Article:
Rarely has Liverpool’s Player of the Year award been this easy to judge.
There can only be a handful of occasions in the club’s history when one man and his performances have determined so much of the club’s fortunes. Liverpool haven’t hit the heights that they have enjoyed so regularly in the past during this campaign, but that isn’t for the want of Luis Suarez trying.
Perhaps playing upfront for Liverpool in the club’s current guise is tougher than at most points during the Reds’ past.
When Liverpool were winning league championships and European Cups, the quality of players in the team made the forward’s job a clear one. It wasn’t an easy one, of course, but Kevin Keegan had John Toshack by his side and Ian Rush had Kenny Dalglish.
More recently, the likes of Robbie Fowler and Michael Owen had teams full of fine players built around them, whilst Fernando Torres was served chances by Xabi Alonso and Steven Gerrard. Suarez has an older―some would say better―Gerrard to help him out, of course, but the rest of the team have reflected Liverpool’s fortunes over the past few years.
They aren’t what they were.
Dragging a team up from probable mid-table mediocrity into one capable of challenging for Europe doesn’t seem to be an altogether too exciting feat on paper, but Suarez gives Liverpool so much more than that. With him in the team, the Reds retain an air of fantasy and can continue to be feared.
Where they’d be without him probably doesn’t bear thinking about.
He has scored 29 goals this season, with his league total of 22 placing him on top of the Premier League goalscorers’ chart. He is six strikes from emulating Fowler’s club record of 28 strikes in a season since the league was revamped in 1992.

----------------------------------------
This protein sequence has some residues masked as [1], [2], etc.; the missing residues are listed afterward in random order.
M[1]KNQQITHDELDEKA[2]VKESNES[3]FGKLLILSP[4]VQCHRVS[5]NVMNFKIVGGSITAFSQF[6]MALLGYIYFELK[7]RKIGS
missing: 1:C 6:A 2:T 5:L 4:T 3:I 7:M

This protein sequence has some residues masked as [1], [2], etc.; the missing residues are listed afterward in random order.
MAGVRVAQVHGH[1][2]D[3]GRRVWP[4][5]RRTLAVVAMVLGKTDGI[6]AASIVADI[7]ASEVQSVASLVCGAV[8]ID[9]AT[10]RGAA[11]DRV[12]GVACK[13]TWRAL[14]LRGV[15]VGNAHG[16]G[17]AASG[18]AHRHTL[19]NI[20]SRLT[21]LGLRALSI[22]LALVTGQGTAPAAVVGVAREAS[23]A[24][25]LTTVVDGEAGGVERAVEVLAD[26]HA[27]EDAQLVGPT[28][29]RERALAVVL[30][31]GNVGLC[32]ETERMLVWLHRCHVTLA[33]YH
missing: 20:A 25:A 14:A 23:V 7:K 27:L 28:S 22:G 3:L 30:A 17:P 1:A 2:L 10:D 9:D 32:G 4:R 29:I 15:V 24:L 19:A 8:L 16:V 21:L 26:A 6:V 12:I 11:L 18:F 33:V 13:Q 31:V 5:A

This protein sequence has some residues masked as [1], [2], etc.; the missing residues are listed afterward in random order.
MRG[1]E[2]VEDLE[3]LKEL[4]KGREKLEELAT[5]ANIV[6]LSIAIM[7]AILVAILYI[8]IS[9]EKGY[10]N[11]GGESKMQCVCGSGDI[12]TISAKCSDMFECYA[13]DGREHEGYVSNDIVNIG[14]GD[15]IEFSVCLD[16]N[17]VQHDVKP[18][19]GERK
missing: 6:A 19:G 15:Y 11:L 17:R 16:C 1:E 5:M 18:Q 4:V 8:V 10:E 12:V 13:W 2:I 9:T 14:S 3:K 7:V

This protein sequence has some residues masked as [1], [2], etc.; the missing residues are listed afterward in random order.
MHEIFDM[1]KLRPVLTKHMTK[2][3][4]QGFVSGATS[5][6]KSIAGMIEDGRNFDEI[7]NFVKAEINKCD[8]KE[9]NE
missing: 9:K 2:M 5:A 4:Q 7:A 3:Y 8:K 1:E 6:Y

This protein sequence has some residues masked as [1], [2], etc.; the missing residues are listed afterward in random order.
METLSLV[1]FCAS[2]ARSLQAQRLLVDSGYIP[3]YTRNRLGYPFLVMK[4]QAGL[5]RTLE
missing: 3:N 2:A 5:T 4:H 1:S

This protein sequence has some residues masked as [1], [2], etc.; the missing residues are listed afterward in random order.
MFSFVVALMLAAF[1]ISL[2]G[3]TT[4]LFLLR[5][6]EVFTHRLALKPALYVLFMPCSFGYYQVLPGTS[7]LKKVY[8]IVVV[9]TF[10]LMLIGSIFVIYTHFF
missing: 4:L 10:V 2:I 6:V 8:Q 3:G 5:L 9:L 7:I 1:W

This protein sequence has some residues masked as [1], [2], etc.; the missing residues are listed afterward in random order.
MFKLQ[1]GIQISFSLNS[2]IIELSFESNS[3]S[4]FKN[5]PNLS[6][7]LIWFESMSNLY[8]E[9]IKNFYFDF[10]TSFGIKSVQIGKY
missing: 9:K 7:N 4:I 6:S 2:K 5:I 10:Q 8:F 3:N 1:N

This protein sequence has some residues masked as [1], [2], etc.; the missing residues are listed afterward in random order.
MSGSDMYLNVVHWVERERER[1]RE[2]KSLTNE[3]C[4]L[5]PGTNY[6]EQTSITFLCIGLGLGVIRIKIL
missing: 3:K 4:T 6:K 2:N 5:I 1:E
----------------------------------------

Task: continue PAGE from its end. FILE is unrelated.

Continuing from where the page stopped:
With eight games left, it would take a brave man to bet against him achieving that total, and doing so in this Reds side would only make the achievement more memorable.
Of course his teammates aren’t useless. Some of the recent additions in particular look as though they are going to improve the team hugely in the long run. But, using Torres as an example given that he was the man who last got this close to Fowler’s record with 24 strikes in 2007/08, the players around Suarez certainly aren’t as polished as the likes of Javier Mascherano, Alonso and Dirk Kuyt were.
The Uruguayan has to work a lot harder, and he seems to enjoy doing so.
Still sticking with the Torres theme, it is impossible not to think that the Spaniard’s frequent struggles at Chelsea wouldn’t have been replicated at Anfield if―as Liverpool intended―he’d gone on to play with Suarez at the club following the final day of the January 2011 transfer window.
What a partnership that would have been―except as Suarez was coming through the revolving doors at Liverpool’s Melwood training ground, Torres was exiting the other way.
The Chelsea man never won a trophy at Liverpool despite his obvious quality, and whilst Suarez already has one up on him due to last season’s Carling Cup success, the trophies and medals argument is certainly a key one.
Can he really be considered a Liverpool great if his trophy cabinet looks decidedly bare? Suarez, Rodgers and the Liverpool fans will hope that it doesn’t come to that for the Uruguayan, of course, but his feats surely deserve some more recognition in medal form.
The failure to provide that might eventually see the forward move elsewhere, but with all of the noises coming from him so far being positive ones, it looks as though he’ll be with the club for some time yet.
If he’s still at Liverpool come the end of next season, he’ll have been at Anfield for as long as Torres was. Whilst perhaps that will be a better time to compare Suarez with the Reds’ fine forwards of both the recent and distant past, Liverpool’s current main man is already well on the way to the status of a great.
That Player of the Year award could just be the start for him.